# Why is 0! = 1?

1. Jul 29, 2010

### Frannas

Why is 0! = 1?

2. Jul 29, 2010

### arildno

Re: 0!

It is defined that way. That's why.

3. Jul 29, 2010

### Frannas

Re: 0!

Is there no proof to that?

4. Jul 29, 2010

### arildno

Re: 0!

All proofs have at their basis a set of axioms&definitions, and a proof is simply to show that something else follows from those very same axioms&definitions.

Thus, neither axioms or definitions are themselves things to be proven, although it is quite possible that one may set up OTHER axioms&definitions from which the elements of the first set can be proven.

How would you, for example prove that a+0=a for any number a?

5. Jul 29, 2010

### arildno

Re: 0!

Not that if you have a general recurrence relation described as:

R(n)=n*R(n-1)
(typically part of the definition of the factorial) you could, if you ASSUME this to be valid for n>=1 insert for n=1:
R(1)=1*R(0),
that is R(1)=R(0).
Now, how are you to go from this to your standard idea of the factorial?
Clearly, by fixing the value R(1)=R(0)=1.

This is therefore a necessary additional definition, since the relation R(n)=n*R(n-1) can have other sequences related to it, for example R(n)=0 for all n.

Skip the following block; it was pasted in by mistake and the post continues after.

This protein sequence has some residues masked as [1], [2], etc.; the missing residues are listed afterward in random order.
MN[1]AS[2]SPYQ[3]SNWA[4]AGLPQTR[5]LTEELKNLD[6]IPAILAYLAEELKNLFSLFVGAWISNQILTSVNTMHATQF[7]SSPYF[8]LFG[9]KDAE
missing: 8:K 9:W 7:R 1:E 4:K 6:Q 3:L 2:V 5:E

6. Jul 29, 2010

### fourier jr

Re: 0!

n! is the number of possible ways to scramble up n objects & there's only one way to scramble up zero objects. It's a bit similar to showing there's only one empty set; if there were another way, what would it look like?

Last edited: Jul 29, 2010
7. Jul 29, 2010

### arildno

Re: 0!

n! might be INTERPRETED as that, if you like.

8. Jul 29, 2010

### fourier jr

Re: 0!

^ that's how I made it make sense to myself anyway

9. Jul 29, 2010

### alxm

Re: 0!

0! = 1 is the value you get from the Gamma function, many series expansions are more compactly expressed if 0! = 1. The number of permutations of an empty set is 1.

It's simply more convenient for most situations where factorials are used that one defines 0! to be 1.